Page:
Community Research and Development Information Service - CORDIS

A new look at the magic square

In mathematics, the magic square relates all of the exceptional Lie algebras. EU-funded mathematicians formulated axioms to uniformly describe these slightly eccentric cousins that still have close connection with the Riemannian geometry.
A new look at the magic square
In the 1950s, Belgian mathematician Jacques Tits introduced for the first time what Hans Freudenthal would much later call the magic square. This was, in essence, a 4x4 table with the 'identity cards' for sub-geometries of a projective geometry that had already been constructed, except for the very last entry.

Since then, the geometries of the magic square, also known as Freudenthal-Tits magic square, have been intensively studied over complex numbers with tools from algebraic geometry and representation theory. In the EU-funded project GELATI (Geometry of exceptional Lie algebras à la Tits), mathematicians explored a new approach.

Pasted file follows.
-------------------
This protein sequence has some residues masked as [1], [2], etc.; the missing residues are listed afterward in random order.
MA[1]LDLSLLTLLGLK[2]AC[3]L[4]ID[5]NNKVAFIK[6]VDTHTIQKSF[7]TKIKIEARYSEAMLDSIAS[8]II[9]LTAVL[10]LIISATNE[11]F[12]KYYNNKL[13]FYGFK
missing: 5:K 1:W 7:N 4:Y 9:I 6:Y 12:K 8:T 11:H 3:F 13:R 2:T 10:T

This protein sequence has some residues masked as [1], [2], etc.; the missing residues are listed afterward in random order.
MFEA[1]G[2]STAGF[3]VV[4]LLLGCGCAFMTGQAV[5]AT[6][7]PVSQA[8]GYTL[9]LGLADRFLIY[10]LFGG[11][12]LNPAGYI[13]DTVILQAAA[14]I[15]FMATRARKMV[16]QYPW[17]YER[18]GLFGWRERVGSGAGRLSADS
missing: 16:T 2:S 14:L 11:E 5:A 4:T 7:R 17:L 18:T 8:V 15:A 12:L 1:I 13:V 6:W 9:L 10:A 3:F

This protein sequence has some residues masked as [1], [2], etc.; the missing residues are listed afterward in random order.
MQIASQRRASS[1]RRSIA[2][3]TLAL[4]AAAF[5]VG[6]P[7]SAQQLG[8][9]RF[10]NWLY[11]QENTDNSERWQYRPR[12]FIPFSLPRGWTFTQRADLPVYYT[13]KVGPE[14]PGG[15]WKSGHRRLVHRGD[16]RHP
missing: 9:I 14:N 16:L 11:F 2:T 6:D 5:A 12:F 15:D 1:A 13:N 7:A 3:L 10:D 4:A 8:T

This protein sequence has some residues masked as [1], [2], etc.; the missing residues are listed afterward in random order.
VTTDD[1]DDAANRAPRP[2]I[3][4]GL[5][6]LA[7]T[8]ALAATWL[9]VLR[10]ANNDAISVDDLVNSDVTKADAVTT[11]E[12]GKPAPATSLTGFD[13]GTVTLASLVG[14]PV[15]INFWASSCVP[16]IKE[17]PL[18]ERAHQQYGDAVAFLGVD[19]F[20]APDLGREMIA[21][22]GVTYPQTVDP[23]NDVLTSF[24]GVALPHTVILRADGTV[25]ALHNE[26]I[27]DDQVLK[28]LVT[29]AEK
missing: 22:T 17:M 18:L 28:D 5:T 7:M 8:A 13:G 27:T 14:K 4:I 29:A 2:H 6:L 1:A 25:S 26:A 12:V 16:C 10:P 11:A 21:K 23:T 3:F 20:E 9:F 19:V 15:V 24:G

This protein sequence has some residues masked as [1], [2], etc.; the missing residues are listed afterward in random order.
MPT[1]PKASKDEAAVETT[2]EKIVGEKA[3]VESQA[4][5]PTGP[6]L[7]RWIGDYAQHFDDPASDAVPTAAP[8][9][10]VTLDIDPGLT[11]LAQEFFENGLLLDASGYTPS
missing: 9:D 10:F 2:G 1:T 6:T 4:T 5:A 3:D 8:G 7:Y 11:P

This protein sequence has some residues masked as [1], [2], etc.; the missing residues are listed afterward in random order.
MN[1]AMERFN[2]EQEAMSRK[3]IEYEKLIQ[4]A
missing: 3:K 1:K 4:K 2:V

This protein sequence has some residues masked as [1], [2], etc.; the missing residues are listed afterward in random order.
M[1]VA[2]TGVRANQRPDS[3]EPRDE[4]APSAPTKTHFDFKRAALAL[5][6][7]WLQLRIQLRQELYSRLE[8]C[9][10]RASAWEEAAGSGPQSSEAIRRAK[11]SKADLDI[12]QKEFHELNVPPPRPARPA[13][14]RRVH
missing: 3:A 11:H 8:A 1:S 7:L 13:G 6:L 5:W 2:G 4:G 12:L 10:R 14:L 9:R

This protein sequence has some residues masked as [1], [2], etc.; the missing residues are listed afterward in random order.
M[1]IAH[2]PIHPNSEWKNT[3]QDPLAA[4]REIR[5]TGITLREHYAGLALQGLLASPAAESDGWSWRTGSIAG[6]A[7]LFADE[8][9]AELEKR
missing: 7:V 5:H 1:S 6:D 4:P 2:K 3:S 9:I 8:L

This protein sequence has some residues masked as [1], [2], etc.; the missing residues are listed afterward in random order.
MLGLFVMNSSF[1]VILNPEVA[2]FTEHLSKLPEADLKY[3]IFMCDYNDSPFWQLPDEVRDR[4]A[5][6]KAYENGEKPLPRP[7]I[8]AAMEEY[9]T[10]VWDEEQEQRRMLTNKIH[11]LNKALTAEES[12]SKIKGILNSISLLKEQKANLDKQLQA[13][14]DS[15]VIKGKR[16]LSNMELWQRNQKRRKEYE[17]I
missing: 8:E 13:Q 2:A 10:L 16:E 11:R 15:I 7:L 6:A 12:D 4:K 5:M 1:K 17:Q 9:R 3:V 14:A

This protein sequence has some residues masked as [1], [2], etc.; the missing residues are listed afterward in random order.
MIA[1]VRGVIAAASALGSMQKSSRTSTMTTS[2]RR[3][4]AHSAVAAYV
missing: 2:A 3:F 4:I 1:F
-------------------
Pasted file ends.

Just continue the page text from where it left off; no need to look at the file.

The researchers focused on the geometries of the second row of the Freudenthal-Tits magic square and proposed a uniform geometrical description of the analogues over arbitrary fields. The axioms established are a more abstract version of those formulated in the past to characterise quadratic varieties over fields containing a finite number of elements.

To achieve this generalisation, the GELATI team started from the geometry of the first cell of the second row. The definition of the smallest complex variety was generalised to arbitrary fields and further to all dimensions. The next step was to consider, instead of conics, so-called hyperbolic quadrics in an odd-dimensional space and parabolic quadrics in an even-dimensional space.

The GELATI project's results that will contribute to a better understanding of the geometrical meaning of the Lie algebras have been detailed in several scientific publications.

Related information


Magic square, Lie algebras, geometry, Freudenthal-Tits, representation theory
Follow us on: RSS Facebook Twitter YouTube Managed by the EU Publications Office Top